I would take issue with some parts of this book, especially the view of Rapp-Hooper that Washington has “bifurcated the Alliance”—the United States can credibly support only the defense of Western Europe, but due to Russian local military advantages such as proximity, America “cannot be counted on to defend the Eastern European allies most in need of protection.” The “unhappy choice” confronting NATO between escalation and giving in to the Russians during a quick, local Russian assault—a choice between catastrophe and shattering the Alliance—would cause the United States to hesitate. I do not believe for a moment that the United States and NATO would hesitate to defend Central and Eastern Europe, and, since Crimea, NATO and the United States have been building up forces and readiness in Europe to do so. The United States and NATO have put skin in the game by deploying what are essentially “tripwire forces” in each Baltic state (and Poland, which would also come under attack), guaranteeing a response. Rapp-Hooper’s claim that “only local forces” are available to defend Baltic borders with Russia is not the case, and her use of a well-known but outdated 2016 RAND study, Reinforcing Deterrence on NATO’s Eastern Flank, to illustrate Baltic vulnerability should be reconsidered. Although her basic point that defending some allies from a quick Russian attack will be difficult, the cost of such an assault becomes higher for Russian forces each year and thus bolsters her case that Russia can be deterred if NATO is kept strong and credible. Rapp-Hooper’s assertion that “without using force against the lliance, Russia has eroded its unity and its capacity to assure members” would make for an interesting debate in the North Atlantic Council.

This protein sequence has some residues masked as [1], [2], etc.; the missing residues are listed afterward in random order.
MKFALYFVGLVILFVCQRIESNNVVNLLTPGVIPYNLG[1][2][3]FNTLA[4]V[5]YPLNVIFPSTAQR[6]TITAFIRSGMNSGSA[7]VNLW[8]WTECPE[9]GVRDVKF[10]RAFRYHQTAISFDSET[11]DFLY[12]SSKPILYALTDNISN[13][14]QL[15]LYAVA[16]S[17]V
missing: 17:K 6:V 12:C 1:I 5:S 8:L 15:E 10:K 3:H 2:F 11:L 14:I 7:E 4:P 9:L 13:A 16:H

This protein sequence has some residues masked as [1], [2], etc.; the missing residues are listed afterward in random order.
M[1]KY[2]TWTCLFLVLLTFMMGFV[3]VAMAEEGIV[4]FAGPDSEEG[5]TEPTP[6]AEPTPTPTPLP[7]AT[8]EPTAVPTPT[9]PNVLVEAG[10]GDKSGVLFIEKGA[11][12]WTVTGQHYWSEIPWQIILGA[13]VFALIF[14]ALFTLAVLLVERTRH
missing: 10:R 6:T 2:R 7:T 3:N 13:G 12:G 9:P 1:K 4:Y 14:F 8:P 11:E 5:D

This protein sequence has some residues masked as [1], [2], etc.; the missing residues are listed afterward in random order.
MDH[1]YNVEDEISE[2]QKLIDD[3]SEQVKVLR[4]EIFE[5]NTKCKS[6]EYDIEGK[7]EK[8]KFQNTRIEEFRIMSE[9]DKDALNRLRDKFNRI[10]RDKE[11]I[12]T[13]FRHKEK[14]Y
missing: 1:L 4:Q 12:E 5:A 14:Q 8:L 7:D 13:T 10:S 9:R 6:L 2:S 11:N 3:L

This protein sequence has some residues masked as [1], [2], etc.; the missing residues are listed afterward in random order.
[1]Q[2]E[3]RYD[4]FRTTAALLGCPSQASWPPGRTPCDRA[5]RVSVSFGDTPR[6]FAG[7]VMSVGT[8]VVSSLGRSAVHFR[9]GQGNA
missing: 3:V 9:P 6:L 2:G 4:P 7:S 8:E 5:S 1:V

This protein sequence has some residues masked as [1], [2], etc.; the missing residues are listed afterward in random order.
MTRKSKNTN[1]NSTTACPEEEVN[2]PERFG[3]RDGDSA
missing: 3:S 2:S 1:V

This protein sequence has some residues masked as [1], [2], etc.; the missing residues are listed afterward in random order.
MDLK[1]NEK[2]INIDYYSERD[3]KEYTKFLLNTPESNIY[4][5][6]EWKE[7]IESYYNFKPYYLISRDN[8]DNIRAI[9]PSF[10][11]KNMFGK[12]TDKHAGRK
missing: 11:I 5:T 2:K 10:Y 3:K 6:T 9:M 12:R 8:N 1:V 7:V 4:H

Shields of the Republic is an important and useful addition to the growing oeuvre dedicated to exploring how alliances work. This book will be especially helpful for those members of the joint force who are or will be working with allies in Europe or in Asia. Dr. Rapp-Hooper does a great job of myth-busting in a short and readable book that sets straight so many of the misconceptions held by those who come walking into the halls of government with every new administration. And she does more than just explain the problems that our alliances have today, she offers solutions that I hope find their way into practice. JFQ